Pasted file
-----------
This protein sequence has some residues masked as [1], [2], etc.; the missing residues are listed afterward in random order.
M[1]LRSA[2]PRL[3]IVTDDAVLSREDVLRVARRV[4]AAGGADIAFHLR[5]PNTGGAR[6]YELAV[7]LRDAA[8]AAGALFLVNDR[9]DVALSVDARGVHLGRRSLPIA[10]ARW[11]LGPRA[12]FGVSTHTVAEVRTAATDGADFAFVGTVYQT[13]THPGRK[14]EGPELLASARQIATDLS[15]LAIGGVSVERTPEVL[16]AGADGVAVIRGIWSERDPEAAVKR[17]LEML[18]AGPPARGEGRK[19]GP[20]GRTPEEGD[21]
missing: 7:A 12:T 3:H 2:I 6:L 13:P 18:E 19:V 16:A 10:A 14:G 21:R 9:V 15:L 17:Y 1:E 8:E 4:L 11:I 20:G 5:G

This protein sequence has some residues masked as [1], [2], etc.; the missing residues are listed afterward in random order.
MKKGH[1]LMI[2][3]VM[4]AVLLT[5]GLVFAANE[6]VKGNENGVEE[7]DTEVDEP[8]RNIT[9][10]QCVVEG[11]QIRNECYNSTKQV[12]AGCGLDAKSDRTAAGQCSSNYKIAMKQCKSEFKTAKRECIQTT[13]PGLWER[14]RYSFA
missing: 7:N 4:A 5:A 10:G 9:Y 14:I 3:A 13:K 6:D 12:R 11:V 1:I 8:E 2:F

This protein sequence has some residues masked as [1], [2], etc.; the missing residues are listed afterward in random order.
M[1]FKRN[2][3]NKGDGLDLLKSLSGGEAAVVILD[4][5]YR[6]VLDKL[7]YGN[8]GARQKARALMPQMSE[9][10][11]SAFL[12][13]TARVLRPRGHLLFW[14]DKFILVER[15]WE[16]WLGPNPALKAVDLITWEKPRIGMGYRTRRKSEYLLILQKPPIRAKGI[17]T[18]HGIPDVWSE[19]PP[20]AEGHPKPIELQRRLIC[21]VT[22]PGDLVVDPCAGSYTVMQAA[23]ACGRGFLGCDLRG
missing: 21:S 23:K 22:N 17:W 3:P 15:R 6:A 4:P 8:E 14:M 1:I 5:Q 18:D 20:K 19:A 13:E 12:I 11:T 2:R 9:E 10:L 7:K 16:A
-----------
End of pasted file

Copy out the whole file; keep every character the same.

This protein sequence has some residues masked as [1], [2], etc.; the missing residues are listed afterward in random order.
M[1]LRSA[2]PRL[3]IVTDDAVLSREDVLRVARRV[4]AAGGADIAFHLR[5]PNTGGAR[6]YELAV[7]LRDAA[8]AAGALFLVNDR[9]DVALSVDARGVHLGRRSLPIA[10]ARW[11]LGPRA[12]FGVSTHTVAEVRTAATDGADFAFVGTVYQT[13]THPGRK[14]EGPELLASARQIATDLS[15]LAIGGVSVERTPEVL[16]AGADGVAVIRGIWSERDPEAAVKR[17]LEML[18]AGPPARGEGRK[19]GP[20]GRTPEEGD[21]
missing: 7:A 12:T 3:H 2:I 6:L 13:P 18:E 19:V 16:A 10:A 14:G 21:R 9:V 15:L 17:Y 1:E 8:E 4:L 11:I 20:G 5:G

This protein sequence has some residues masked as [1], [2], etc.; the missing residues are listed afterward in random order.
MKKGH[1]LMI[2][3]VM[4]AVLLT[5]GLVFAANE[6]VKGNENGVEE[7]DTEVDEP[8]RNIT[9][10]QCVVEG[11]QIRNECYNSTKQV[12]AGCGLDAKSDRTAAGQCSSNYKIAMKQCKSEFKTAKRECIQTT[13]PGLWER[14]RYSFA
missing: 7:N 4:A 5:A 10:G 9:Y 14:I 3:A 13:K 6:D 12:R 11:V 1:I 8:E 2:F

This protein sequence has some residues masked as [1], [2], etc.; the missing residues are listed afterward in random order.
M[1]FKRN[2][3]NKGDGLDLLKSLSGGEAAVVILD[4][5]YR[6]VLDKL[7]YGN[8]GARQKARALMPQMSE[9][10][11]SAFL[12][13]TARVLRPRGHLLFW[14]DKFILVER[15]WE[16]WLGPNPALKAVDLITWEKPRIGMGYRTRRKSEYLLILQKPPIRAKGI[17]T[18]HGIPDVWSE[19]PP[20]AEGHPKPIELQRRLIC[21]VT[22]PGDLVVDPCAGSYTVMQAA[23]ACGRGFLGCDLRG
missing: 21:S 23:K 22:N 17:W 3:P 15:R 6:A 4:P 8:E 14:M 1:I 5:Q 18:D 20:K 19:A 13:E 12:I 11:T 2:R 9:E 10:L 7:K 16:A